I was discussing Bob Rivers' (pictured) departure from KZOK with a friend of mine, it's really a sad thing and forced me to accept what I hope is really not true... I'd love to be wrong. I thought I'd share my thoughts with you to see if you find any value in the premise:
I'd love to be wrong about this, but I think the big morning "show" is dead. While PPM is probably the culprit here, I'm beginning to believe the audience shares some of the blame too.... I think if PPM were here 20 years ago (before the internet and 24/7 cable news became so dominant), it would have been a different story as attention spans weren't as short.
Ultimately, it's all MTV's fault - the truncating of attention spans began with them. The quick cuts and short story frame of music videos influenced the editing process and pacing of commercials, TV shows, newscasts, movies, music... everything. Video really did kill the radio star; it's just that we all thought the cable channel was going to be the weapon. It turns out it was a time bomb that exploded much later and our own attention spans were the smoking gun... kind of like the way the aliens used our own satellites against us in Independence Day! Can we ever hope to lengthen the attention spans in our culture?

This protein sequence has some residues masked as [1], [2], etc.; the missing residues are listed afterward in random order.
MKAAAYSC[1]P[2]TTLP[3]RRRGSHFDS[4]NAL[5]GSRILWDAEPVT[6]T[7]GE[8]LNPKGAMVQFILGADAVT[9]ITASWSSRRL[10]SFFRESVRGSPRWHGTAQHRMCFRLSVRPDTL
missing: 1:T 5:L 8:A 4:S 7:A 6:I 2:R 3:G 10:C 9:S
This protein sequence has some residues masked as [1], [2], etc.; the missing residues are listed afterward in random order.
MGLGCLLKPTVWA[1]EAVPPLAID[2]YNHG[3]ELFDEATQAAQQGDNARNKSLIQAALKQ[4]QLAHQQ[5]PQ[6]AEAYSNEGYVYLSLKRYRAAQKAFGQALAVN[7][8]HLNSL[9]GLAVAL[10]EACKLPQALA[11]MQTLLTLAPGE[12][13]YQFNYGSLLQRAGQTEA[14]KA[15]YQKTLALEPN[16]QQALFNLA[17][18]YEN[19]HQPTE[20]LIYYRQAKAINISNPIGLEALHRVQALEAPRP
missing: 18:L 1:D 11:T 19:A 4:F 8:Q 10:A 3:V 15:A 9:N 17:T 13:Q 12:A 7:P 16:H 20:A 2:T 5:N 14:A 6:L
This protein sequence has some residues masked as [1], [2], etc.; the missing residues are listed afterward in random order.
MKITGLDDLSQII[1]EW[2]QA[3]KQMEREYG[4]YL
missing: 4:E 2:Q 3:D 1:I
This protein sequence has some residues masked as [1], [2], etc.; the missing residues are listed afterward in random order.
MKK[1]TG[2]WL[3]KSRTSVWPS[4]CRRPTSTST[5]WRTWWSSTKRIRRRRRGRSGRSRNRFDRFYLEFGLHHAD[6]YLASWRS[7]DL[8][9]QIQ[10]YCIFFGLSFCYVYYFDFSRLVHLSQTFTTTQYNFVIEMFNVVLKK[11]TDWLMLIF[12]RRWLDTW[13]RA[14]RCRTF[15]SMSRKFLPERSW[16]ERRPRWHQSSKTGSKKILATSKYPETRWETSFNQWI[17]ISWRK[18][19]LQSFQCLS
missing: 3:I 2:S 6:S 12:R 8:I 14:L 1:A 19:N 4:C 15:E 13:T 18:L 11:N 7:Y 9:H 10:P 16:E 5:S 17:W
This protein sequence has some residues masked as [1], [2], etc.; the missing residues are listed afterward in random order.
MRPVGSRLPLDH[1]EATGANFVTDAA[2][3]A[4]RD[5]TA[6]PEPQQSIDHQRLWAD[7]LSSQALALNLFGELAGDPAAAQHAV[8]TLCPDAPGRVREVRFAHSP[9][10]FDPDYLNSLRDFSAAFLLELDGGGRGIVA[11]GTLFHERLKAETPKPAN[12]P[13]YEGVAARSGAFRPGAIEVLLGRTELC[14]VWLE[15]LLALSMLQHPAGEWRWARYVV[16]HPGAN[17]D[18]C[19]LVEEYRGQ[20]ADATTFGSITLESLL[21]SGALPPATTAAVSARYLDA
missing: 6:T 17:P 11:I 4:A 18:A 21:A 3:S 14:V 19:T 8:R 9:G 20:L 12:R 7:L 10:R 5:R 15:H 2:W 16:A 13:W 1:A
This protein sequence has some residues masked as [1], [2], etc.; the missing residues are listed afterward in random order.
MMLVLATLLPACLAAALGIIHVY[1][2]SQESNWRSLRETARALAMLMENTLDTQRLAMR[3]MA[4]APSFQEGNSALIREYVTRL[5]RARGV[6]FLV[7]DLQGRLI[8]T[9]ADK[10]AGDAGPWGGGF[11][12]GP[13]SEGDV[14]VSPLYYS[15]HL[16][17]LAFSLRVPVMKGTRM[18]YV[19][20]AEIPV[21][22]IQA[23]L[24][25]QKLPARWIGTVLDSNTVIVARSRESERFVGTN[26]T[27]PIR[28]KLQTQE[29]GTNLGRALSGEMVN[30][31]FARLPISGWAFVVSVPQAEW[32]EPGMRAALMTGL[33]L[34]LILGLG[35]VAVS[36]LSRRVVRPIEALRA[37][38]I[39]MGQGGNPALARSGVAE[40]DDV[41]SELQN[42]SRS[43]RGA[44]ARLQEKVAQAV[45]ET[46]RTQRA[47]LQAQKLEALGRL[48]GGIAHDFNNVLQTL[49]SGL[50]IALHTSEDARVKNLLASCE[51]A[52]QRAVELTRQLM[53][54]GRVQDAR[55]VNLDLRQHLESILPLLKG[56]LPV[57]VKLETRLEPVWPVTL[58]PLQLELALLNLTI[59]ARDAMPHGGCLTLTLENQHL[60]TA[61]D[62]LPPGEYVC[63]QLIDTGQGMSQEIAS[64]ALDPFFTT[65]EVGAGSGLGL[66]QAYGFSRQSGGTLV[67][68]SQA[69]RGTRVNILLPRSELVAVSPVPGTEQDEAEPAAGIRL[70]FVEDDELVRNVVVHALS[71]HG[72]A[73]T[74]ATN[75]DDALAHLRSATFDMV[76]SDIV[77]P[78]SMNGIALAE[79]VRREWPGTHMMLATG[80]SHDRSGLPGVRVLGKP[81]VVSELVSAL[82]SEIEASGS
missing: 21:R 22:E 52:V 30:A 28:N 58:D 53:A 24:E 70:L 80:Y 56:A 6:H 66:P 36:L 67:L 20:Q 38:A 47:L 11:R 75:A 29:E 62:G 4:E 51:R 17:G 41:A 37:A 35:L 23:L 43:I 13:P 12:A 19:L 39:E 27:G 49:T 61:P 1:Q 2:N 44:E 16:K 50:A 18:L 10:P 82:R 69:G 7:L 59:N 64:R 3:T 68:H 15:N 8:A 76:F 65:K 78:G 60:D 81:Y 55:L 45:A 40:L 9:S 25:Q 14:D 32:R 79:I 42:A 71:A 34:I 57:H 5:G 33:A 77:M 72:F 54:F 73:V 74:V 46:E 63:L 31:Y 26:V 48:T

And here is my response:
Jay, I look at it this way...
First, all those great morning shows that have historically been wall-to-wall talk might want to re-evaluate that basic premise. And re-think their approach. Maybe bits don’t have to all be 17 minutes long. Just because 100% talk worked in the diary doesn’t mean that they shouldn’t be open to modifications with meters.
Two, those great numbers in the old days weren't entirely real. Maybe attention spans aren't the entire problem. Yes, they're shrinking but much of the drops in AQH are due to the reality that people aren't drawing a line through four hours of morning shows anymore on a paper diary. No one really listened non-stop to a morning show every day and every week. Howard Stern's numbers would be lower, too, in PPM.
Three, sales has become accustomed to selling gigantic morning numbers. When they're not as gigantic, the rates have to drop. That means less money for Bob Rivers. But for many, it's still great money. Maybe big brand personalities need to consider other ways to make contributions to the station (live spots, sales calls, client events) and maybe themselves (greatest hits CDs/mp3s, podcasts, revenue sharing on websites and digital assets).
Many people in the music business have done the same thing. As CD sales have precipitously dropped, new revenue comes from concerts, merch, and at times, even performing at private parties and corporate events.
I think that blaming these outcomes on PPM is an excuse. It’s like the DH rule in American League baseball. It's the same game. It's just that in some contexts, the rules have changed. But it’s still fundamentally the same game. Smart players and coaches adapt to the rules and make them work. The elements that make a great hitter or a great morning guy are the same. But an important change in the rules requires new thinking, strategies, and tactics.
In Bob’s case, his “Twisted Tunes” franchise has been a huge success over the years. And who knows – Bob and other big brand morning shows – may feel they could have had more control and earned even more revenue by taking their shows off-air and into online and on-demand formats.
What are YOUR thoughts on this, and how do you explain what is happening with big brand shows, economical broadcasters, and PPM?